We both went to a church school—that was
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Mrs. Warren is telling her daughter how she came to run a brothel with her sister, Lizzie. This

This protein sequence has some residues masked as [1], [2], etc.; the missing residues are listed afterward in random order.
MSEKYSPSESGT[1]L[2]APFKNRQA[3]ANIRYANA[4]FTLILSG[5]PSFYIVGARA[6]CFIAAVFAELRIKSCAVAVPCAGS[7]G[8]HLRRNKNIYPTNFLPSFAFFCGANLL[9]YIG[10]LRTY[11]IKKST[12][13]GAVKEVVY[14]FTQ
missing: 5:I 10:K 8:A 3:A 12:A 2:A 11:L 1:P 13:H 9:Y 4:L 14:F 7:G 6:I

We both went to a church school—that was part of the ladylike airs we gave ourselves to be superior to the children that knew nothing and went nowhere—and we stayed there until Liz went out one night and never came back. I know the schoolmistress thought I’d soon follow her example; for the clergyman was always warning me that Lizzie’d end by jumping off Waterloo Bridge. Poor fool: that was all he knew about it! But I was more afraid of the whitelead factory than I was of the river; and so would you have been in my place. That clergyman got me a situation as a scullery maid in a temperance restaurant where they sent out for anything you liked. Then I was a waitress; and then I went to the bar at Waterloo station: fourteen hours a day serving drinks and washing glasses for four shillings a week and my board. That was considered a great promotion for me. Well, one cold, wretched night, when I was so tired I could hardly keep myself awake, who should come up for a half of Scotch but Lizzie, in a long fur cloak, elegant and comfortable, with a lot of sovereigns in her purse. [...] She’s living down at Winchester now, close to the cathedral, one of the most respectable ladies there. Chaperones girls at the country ball, if you please. No river for Liz, thank you! You remind me of Liz a little: she was a first-rate business woman—saved money from the beginning—never let herself look too like what she was—never lost her head or threw away a chance. When she saw I’d grown up good-looking she said to me across the bar “What are you doing there, you little fool? wearing out your health and your appearance for other people’s profit!” Liz was saving money then to take a house for herself in Brussels; and she thought we two could save faster than one. So she lent me some money and gave me a start; and I saved steadily and first paid her back, and then went into business with her as a partner. Why shouldn’t I have done it? The house in Brussels was real high class: a much better place for a woman to be in than the factory where Anne Jane got poisoned. None of the girls were ever treated as I was treated in the scullery of that temperance place, or at the Waterloo bar, or at home. Would you have had me stay in them and become a worn out old drudge before I was forty?